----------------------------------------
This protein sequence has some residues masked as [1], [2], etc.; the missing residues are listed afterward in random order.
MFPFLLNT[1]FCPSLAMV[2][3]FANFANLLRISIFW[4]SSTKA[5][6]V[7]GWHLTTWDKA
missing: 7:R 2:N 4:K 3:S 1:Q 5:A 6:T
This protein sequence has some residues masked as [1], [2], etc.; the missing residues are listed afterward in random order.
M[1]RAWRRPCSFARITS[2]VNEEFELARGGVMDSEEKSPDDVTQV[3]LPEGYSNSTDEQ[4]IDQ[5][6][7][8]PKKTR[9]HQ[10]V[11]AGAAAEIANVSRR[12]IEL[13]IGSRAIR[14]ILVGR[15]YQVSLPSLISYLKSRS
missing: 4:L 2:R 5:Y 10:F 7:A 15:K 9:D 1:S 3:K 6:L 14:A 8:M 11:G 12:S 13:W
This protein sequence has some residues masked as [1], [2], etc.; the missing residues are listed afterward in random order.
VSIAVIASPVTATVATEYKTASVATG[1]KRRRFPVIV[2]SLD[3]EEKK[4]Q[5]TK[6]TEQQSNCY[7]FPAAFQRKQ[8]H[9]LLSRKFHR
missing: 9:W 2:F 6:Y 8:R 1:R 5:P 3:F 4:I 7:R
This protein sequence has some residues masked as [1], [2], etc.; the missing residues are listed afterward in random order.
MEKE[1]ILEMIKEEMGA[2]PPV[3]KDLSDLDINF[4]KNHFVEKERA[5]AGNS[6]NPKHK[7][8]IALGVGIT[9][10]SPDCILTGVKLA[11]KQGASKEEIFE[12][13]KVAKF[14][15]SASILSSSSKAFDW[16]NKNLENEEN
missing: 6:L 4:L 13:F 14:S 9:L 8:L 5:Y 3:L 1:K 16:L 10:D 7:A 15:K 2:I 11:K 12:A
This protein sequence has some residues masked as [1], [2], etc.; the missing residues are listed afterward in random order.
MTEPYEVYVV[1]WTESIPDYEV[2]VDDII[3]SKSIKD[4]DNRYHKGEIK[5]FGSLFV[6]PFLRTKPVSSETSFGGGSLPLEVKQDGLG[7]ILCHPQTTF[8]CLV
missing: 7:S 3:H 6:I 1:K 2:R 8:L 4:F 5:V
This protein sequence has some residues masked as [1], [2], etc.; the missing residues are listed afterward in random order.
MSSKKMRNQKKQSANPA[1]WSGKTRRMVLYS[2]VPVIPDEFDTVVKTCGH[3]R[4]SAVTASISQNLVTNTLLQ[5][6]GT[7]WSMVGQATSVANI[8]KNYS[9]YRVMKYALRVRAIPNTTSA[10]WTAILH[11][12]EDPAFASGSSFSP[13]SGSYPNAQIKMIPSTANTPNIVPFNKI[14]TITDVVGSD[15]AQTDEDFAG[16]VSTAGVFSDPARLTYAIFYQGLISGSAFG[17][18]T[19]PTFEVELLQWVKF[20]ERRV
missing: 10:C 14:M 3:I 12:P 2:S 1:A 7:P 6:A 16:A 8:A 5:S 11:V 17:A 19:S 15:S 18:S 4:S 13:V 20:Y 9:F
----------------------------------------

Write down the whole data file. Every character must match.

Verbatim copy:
This protein sequence has some residues masked as [1], [2], etc.; the missing residues are listed afterward in random order.
MFPFLLNT[1]FCPSLAMV[2][3]FANFANLLRISIFW[4]SSTKA[5][6]V[7]GWHLTTWDKA
missing: 7:R 2:N 4:K 3:S 1:Q 5:A 6:T
This protein sequence has some residues masked as [1], [2], etc.; the missing residues are listed afterward in random order.
M[1]RAWRRPCSFARITS[2]VNEEFELARGGVMDSEEKSPDDVTQV[3]LPEGYSNSTDEQ[4]IDQ[5][6][7][8]PKKTR[9]HQ[10]V[11]AGAAAEIANVSRR[12]IEL[13]IGSRAIR[14]ILVGR[15]YQVSLPSLISYLKSRS
missing: 4:L 2:R 5:Y 10:F 7:A 15:K 9:D 1:S 3:K 6:L 14:A 8:M 11:G 12:S 13:W
This protein sequence has some residues masked as [1], [2], etc.; the missing residues are listed afterward in random order.
VSIAVIASPVTATVATEYKTASVATG[1]KRRRFPVIV[2]SLD[3]EEKK[4]Q[5]TK[6]TEQQSNCY[7]FPAAFQRKQ[8]H[9]LLSRKFHR
missing: 9:W 2:F 6:Y 8:R 1:R 5:P 3:F 4:I 7:R
This protein sequence has some residues masked as [1], [2], etc.; the missing residues are listed afterward in random order.
MEKE[1]ILEMIKEEMGA[2]PPV[3]KDLSDLDINF[4]KNHFVEKERA[5]AGNS[6]NPKHK[7][8]IALGVGIT[9][10]SPDCILTGVKLA[11]KQGASKEEIFE[12][13]KVAKF[14][15]SASILSSSSKAFDW[16]NKNLENEEN
missing: 6:L 4:L 13:F 14:S 9:L 8:L 5:Y 3:L 1:K 16:L 10:D 7:A 15:K 2:I 11:K 12:A
This protein sequence has some residues masked as [1], [2], etc.; the missing residues are listed afterward in random order.
MTEPYEVYVV[1]WTESIPDYEV[2]VDDII[3]SKSIKD[4]DNRYHKGEIK[5]FGSLFV[6]PFLRTKPVSSETSFGGGSLPLEVKQDGLG[7]ILCHPQTTF[8]CLV
missing: 7:S 3:H 6:I 1:K 2:R 8:L 4:F 5:V
This protein sequence has some residues masked as [1], [2], etc.; the missing residues are listed afterward in random order.
MSSKKMRNQKKQSANPA[1]WSGKTRRMVLYS[2]VPVIPDEFDTVVKTCGH[3]R[4]SAVTASISQNLVTNTLLQ[5][6]GT[7]WSMVGQATSVANI[8]KNYS[9]YRVMKYALRVRAIPNTTSA[10]WTAILH[11][12]EDPAFASGSSFSP[13]SGSYPNAQIKMIPSTANTPNIVPFNKI[14]TITDVVGSD[15]AQTDEDFAG[16]VSTAGVFSDPARLTYAIFYQGLISGSAFG[17][18]T[19]PTFEVELLQWVKF[20]ERRV
missing: 10:C 14:M 3:I 12:P 2:S 1:A 7:P 6:A 16:A 8:A 5:S 11:V 17:A 19:S 15:S 18:S 4:S 13:V 20:Y 9:F